This route traverses the three summits of Saint Charles Mountain. The eastern summit is the highpoint, the central summit is where the impressive cliffs above Bloomington Lake are located, and the west summit is a pyramid shaped peak. The limestone cliffs above the Bloomington Lake are 600 feet high. There is an arch located on the side of one of the walls.
Northwest of Bloomington Lake is an unnamed lake. This is the shallow lake that you first get to. Bloomington Lake is farther in distance right below the cirque. Before or after you climb Saint Charles Mountain you should take the short hike to Bloomington Lake. Many people visit the lake each year but Saint Charles Mountain is not climbed as often.
Approach Option #1 - Bloomington Lake Trailhead
Bloomington Lake Trailhead:
The city of Bloomington is located near Bear Lake north of the city of Saint Charles. From Bloomington turn west into Bloomington Canyon which is well signed. Drive down this road for about 8 miles. You will get to a junction for the south and middle fork of the canyon. Take the south fork and drive up this wash boarded road. A high clearance vehicle is recommended. There will be a side road to Telegraph Flat. Keep driving on the main road to the trailhead.
The trail to the lake is about 0.5 miles long. The first lake has a trail that goes around it. The West Summit of the mountain will be above the lake and this is where the summit traverse begins. Bloomington Lake is located farther in distance and is right below the cirque of cliffs. This approach is the shortest to the peak.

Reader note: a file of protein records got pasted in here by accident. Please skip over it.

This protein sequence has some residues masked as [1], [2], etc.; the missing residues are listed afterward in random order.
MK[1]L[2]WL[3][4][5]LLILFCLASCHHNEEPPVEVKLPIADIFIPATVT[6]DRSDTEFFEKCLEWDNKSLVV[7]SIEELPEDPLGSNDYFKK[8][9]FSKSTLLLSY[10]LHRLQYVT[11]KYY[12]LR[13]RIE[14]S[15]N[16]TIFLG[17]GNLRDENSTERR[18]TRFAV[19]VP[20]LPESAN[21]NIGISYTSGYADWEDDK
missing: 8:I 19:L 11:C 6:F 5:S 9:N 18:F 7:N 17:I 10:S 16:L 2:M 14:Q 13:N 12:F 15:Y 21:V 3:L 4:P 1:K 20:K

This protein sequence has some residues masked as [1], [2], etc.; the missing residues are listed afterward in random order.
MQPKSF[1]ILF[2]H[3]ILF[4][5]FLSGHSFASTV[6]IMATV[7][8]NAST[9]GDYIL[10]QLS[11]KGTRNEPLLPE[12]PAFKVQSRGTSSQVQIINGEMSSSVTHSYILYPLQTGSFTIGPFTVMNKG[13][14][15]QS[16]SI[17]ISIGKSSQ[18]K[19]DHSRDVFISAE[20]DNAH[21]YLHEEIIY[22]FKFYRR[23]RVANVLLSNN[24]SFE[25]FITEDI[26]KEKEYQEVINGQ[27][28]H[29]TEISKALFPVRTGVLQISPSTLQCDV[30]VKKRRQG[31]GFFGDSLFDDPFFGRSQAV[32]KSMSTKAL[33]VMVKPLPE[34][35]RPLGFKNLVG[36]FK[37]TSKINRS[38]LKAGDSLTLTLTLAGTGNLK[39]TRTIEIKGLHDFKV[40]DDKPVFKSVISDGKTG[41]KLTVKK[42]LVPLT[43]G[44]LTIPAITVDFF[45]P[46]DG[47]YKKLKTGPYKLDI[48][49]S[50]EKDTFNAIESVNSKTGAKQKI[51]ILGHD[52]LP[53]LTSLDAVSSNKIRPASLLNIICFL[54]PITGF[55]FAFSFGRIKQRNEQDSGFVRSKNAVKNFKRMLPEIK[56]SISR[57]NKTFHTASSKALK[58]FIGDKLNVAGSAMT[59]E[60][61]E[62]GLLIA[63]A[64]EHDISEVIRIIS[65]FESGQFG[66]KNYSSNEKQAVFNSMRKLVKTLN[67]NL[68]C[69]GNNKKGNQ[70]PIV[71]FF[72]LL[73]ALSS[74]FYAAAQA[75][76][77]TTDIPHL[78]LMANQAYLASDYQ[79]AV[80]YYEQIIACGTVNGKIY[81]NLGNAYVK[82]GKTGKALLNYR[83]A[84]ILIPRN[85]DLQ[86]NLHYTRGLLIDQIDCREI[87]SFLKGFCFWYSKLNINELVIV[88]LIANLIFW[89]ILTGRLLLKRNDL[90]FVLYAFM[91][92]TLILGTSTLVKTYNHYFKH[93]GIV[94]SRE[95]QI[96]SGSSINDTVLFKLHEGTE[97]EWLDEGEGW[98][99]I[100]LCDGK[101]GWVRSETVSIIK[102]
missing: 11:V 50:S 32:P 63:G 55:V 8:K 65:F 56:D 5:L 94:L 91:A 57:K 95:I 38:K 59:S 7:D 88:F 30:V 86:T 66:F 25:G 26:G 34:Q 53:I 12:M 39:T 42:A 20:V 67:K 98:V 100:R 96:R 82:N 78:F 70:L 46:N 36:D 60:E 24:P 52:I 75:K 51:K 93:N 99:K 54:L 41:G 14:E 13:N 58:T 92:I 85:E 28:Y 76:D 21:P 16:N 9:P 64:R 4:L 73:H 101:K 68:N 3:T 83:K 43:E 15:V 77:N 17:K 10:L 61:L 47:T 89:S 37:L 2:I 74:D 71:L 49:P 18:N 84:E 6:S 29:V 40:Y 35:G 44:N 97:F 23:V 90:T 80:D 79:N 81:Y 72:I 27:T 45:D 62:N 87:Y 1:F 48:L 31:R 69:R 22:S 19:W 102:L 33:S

Approach Option #2 - North Fork of Saint Charles Canyon
North Fork of Saint Charles Canyon:
The city of Saint Charles is located at the northwestern end of Bear Lake in Southeast Idaho. You can access this area from Highway 89 that goes to the city of Saint Charles. Drive 0.5 miles north of the city to a sign saying Minnetonka Cave. Turn west down this paved road. Drive for 7 miles until you go past the Big Creek Group Area sign. Turn right on the first dirt road after that. There is a sign for the Middle Fork of Saint Charles Canyon. Drive 0.2 miles farther to a large parking area at the trailhead.
At the North Fork of Saint Charles Canyon trailhead, a few large boulders mark the beginning of the trail at the northwest end of the parking area. The trail is very wide for the first two miles of the hike. It travels through a forest of firs and aspens. Willows and cottonwood tress are located along the creek. You will be walking along the creek for much of the way. During spring runoff, the water may be running over part of the trail. Expect to get your feet a little wet.